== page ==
Jon: [to Andrea] do you consider any societal approval as part of success for you?
Andrea: that's where it gets cloudy. There are so many societal views I don't hold as valid: wealth, material items.
Jon: which social expectations might you support?
Andrea: I'm sure there are, can't think of any just now.
Vince: there's a trend focusing on strengths nowadays to get to where one needs to be.
Jon: have you used career counseling?
Andrea: a lot of it was based on atmosphere. Less formal more positive. Testing was fun but not fruitful.
Tor: studying a thing long enough guarantees knowing it.
Jon: are you a success?
Mike: I'm never satisfied. An anecdote; years ago I was dating a woman who's roommate was studying botany. That roommate got a PHD. Her father was a CPA. She was hired by Frank's Nursery corp. as a director of training. She stayed in touch over the years. She wound up inviting my female friend to visit. We found her living on the shores of Lake Sinclair in MI. She was happy and she was not working in her field of study. If one wakes up and decides "I'm a success" and a month later that certainty disappears, where does it go.? we' like to say we've arrived, but I suspect it's fleeting.
Tor: if we view it as a pursuit that never ends then happiness and success are likely. I'm happy.
Eric: I'm happier than I was a year ago. but I'm still not a success.
Tor: if you're happy you're a success!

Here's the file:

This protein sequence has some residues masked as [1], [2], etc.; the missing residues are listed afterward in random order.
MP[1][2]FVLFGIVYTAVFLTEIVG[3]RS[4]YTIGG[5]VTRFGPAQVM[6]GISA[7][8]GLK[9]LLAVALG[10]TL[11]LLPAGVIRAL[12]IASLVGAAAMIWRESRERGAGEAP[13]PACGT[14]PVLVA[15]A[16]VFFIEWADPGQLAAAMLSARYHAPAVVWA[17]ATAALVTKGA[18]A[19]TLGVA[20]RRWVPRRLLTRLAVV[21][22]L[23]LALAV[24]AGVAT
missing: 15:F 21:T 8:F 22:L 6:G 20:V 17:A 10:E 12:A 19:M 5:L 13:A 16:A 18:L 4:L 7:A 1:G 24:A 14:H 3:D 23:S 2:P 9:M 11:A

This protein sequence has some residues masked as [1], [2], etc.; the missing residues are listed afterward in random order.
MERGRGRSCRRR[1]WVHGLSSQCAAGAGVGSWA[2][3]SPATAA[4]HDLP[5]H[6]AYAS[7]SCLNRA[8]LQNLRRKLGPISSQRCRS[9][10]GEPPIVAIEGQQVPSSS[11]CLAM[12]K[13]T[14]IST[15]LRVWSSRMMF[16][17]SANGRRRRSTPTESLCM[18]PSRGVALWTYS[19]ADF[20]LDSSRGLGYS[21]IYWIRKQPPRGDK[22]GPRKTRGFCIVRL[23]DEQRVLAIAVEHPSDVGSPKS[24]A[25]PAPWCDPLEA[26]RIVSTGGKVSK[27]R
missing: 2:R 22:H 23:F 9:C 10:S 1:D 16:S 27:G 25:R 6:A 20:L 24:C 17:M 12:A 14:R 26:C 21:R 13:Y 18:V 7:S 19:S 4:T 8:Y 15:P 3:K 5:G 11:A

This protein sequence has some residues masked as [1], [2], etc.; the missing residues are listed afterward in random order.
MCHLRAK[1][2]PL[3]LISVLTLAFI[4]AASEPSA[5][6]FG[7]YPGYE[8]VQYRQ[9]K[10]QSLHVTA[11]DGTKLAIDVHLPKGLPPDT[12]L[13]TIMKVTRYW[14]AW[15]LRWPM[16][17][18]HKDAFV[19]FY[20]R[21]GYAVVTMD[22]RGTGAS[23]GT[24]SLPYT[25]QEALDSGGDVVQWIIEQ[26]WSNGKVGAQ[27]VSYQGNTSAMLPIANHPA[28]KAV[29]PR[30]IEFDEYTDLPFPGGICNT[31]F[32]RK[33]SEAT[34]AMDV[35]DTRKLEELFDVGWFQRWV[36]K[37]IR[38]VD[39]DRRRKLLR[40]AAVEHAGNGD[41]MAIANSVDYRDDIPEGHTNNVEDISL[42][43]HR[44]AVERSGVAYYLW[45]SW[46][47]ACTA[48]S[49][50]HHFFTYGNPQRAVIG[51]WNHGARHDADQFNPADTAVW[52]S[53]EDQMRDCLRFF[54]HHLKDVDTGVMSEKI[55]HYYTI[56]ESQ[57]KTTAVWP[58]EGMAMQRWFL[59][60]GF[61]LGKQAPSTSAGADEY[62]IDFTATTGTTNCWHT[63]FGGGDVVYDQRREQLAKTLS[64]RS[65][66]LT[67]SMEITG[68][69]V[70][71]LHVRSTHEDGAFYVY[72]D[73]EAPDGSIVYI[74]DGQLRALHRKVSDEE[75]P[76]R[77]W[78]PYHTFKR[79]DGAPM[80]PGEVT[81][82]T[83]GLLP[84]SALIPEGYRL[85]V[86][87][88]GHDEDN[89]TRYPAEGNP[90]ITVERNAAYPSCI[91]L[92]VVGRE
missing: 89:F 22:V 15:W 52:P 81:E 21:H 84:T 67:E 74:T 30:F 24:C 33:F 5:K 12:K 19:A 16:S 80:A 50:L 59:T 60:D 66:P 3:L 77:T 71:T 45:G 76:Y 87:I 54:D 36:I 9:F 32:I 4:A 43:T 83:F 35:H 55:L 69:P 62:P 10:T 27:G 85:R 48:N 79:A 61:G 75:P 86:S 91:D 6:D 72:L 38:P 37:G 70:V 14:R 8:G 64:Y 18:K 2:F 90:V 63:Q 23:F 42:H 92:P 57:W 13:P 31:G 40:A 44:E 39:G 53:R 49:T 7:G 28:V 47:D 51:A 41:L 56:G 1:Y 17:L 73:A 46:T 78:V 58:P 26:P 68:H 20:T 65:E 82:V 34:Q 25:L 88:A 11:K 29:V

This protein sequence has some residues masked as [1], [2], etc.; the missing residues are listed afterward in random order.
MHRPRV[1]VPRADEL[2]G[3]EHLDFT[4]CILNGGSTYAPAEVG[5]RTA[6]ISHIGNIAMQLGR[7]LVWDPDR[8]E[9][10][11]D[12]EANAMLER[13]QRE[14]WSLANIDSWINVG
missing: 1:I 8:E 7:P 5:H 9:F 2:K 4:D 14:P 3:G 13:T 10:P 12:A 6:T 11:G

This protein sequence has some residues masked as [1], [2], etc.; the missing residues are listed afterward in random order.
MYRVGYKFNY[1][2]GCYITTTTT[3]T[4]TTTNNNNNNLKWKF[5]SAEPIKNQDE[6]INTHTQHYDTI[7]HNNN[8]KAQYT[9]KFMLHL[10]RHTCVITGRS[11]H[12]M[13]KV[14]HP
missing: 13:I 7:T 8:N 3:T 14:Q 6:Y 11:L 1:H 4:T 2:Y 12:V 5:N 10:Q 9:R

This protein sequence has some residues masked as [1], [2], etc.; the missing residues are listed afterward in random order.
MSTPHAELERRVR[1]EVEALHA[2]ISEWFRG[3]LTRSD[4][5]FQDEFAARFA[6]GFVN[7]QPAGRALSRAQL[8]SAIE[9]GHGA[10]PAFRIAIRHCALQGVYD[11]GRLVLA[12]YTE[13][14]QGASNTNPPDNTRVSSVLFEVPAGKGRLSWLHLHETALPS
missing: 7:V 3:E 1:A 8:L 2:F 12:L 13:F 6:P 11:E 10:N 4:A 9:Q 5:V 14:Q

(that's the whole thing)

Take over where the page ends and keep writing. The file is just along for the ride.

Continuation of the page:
Andrea: what would make you more successful?
Eric: I'm doing volunteer work running a rugby conference. This has involved many ups and downs, power politics. I still feel good about it.
Mike: have we arrived at consensus for a definition? Is it happiness, satiety?
Vince: success is happiness and finding good deals! I've overcome a lot of hurdles. But the lack of a definite route, a focus, feels like a barrier.
Mike: recently I spoke with some friends about a list someone had spotted: "the five things people say on their death bed". It's a list compiled by nurses and chaplains. One item on this list is I wish I had not worked so hard. Another; I wish I'd lived the life I wanted, instead of doing what I was told. Another was to have kept in touch with friends. I think I kind of followed these.
Art: sure. I am successful at compartmentalizing things. Achieving goals makes me successful. Ideas of success don't rule my life. I have a purpose that's not necessarily a goal. I'm happy with my choices.
Eric: this question is very similar to Art's old question: "if I'm so smart, why am I not rich?"
Art: I never wanted to be rich before. I want affluence now!
Jon: Don Quixote famously attacked windmills and was apparently very happy/successful with that until someone finally convinced him what he was doing was foolish. Maybe an important aspect of success is feeling certain about what we want, no matter how crazy.
Tor: the issue is one of whether one feels one's time spend with one's love is time well spent. Then is the effect we have on others (our eternity contribution). Not pursuing typical courses of action was to avoid being bossed.